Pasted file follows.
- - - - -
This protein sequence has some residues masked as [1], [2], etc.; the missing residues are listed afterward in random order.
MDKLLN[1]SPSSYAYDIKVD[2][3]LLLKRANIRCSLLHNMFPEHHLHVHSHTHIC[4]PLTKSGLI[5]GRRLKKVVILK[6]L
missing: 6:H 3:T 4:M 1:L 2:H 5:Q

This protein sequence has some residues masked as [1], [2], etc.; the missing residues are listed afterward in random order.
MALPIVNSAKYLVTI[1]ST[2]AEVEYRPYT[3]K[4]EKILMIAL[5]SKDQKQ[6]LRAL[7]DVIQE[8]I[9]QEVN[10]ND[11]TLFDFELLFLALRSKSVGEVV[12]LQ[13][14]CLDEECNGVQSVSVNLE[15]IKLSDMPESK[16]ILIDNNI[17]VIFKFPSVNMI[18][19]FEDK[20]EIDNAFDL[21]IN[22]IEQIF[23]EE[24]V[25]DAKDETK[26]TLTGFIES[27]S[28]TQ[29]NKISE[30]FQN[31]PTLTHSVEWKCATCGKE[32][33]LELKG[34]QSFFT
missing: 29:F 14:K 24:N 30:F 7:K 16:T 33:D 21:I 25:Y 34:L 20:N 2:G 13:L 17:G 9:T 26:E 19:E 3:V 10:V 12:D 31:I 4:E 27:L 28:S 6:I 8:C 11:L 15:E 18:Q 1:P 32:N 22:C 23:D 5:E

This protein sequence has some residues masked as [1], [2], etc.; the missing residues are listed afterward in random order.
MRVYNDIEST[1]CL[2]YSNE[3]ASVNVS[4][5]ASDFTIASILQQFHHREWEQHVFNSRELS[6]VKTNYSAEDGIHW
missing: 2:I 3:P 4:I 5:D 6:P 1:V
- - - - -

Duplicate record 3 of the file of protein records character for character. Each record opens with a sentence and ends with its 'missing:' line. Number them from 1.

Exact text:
This protein sequence has some residues masked as [1], [2], etc.; the missing residues are listed afterward in random order.
MRVYNDIEST[1]CL[2]YSNE[3]ASVNVS[4][5]ASDFTIASILQQFHHREWEQHVFNSRELS[6]VKTNYSAEDGIHW
missing: 2:I 3:P 4:I 5:D 6:P 1:V